These October 2009 accident reports are provided by the National Transportation Safety Board. Published as an educational tool, they are intended to help pilots learn from the misfortunes of others.
Aircraft: Aeronca 7AC. Injuries: 2 Fatal. Location: Gaylord, Mich. Aircraft damage: Destroyed.
What reportedly happened: The 52-year-old private pilot, who held multi-engine instrument and seaplane ratings, had logged about 2,800 hours, with 60 hours flown with the preceding six months.
Two off-duty state police troopers witnessed the accident as they drove along an interstate highway. They stated that the airplane made several “abrupt” turns as low as 200 to 300 feet above the ground.
At one point, the “plane’s wings were dipping slightly back and forth, as well as the tail of the plane was swaying slightly from side to side; however, the plane remained level and did not appear erratic.” The airplane completed another “very abrupt” right turn when “the nose dropped straight down and the plane rolled to the right and corkscrewed into the ground.” The airplane hit a grassy area adjacent to the interstate.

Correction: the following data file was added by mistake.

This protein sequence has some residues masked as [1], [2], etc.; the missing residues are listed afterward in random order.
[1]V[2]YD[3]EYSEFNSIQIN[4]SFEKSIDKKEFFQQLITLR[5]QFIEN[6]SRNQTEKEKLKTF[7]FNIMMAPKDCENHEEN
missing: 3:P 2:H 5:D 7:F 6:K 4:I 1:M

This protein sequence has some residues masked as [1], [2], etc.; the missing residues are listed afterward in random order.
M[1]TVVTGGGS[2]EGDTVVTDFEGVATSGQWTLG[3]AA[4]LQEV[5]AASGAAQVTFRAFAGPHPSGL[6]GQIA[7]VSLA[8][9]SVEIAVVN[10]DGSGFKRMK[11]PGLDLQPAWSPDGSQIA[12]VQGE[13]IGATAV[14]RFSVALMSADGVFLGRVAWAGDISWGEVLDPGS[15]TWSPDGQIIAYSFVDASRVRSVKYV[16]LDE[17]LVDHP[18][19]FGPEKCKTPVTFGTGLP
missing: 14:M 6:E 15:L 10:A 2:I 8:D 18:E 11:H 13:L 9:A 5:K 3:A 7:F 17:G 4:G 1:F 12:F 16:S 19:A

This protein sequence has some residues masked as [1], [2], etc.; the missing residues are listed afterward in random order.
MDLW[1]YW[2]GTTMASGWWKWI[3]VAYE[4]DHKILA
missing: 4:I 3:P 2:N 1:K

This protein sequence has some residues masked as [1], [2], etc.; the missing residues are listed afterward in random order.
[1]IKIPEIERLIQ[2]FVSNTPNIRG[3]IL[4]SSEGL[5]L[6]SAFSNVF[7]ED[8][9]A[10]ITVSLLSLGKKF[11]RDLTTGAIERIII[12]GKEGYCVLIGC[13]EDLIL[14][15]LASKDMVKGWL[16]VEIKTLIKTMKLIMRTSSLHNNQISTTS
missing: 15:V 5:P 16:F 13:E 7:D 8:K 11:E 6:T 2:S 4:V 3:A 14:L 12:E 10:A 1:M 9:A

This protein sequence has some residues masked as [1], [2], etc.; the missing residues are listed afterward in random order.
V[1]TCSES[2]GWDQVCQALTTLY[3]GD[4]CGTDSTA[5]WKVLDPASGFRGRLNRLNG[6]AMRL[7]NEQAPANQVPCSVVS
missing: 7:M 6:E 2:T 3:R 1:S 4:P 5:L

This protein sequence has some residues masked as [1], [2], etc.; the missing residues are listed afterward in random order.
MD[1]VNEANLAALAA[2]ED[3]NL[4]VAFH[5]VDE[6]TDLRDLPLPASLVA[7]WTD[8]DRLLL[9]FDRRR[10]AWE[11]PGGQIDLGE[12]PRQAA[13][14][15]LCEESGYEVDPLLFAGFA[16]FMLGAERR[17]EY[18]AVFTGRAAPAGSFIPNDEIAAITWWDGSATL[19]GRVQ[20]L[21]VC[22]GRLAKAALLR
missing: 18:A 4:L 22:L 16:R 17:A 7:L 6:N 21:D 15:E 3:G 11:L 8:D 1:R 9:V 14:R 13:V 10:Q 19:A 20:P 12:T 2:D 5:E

A post-accident examination revealed damage to the flight control system was consistent with impact forces and emergency personnel’s recovery efforts. GPS track data indicated that the average groundspeed between the final data points was approximately 44 knots. Airspeed indicator markings denoted the flaps up and flaps down power-off stall speeds as 49 knots and 42 knots, respectively. Local winds were calm.
Probable cause: The pilot’s failure to maintain adequate airspeed during a low altitude turn resulting in an aerodynamic stall/spin and loss of control.
For more information: NTSB.gov NTSB Identification: CEN10LA031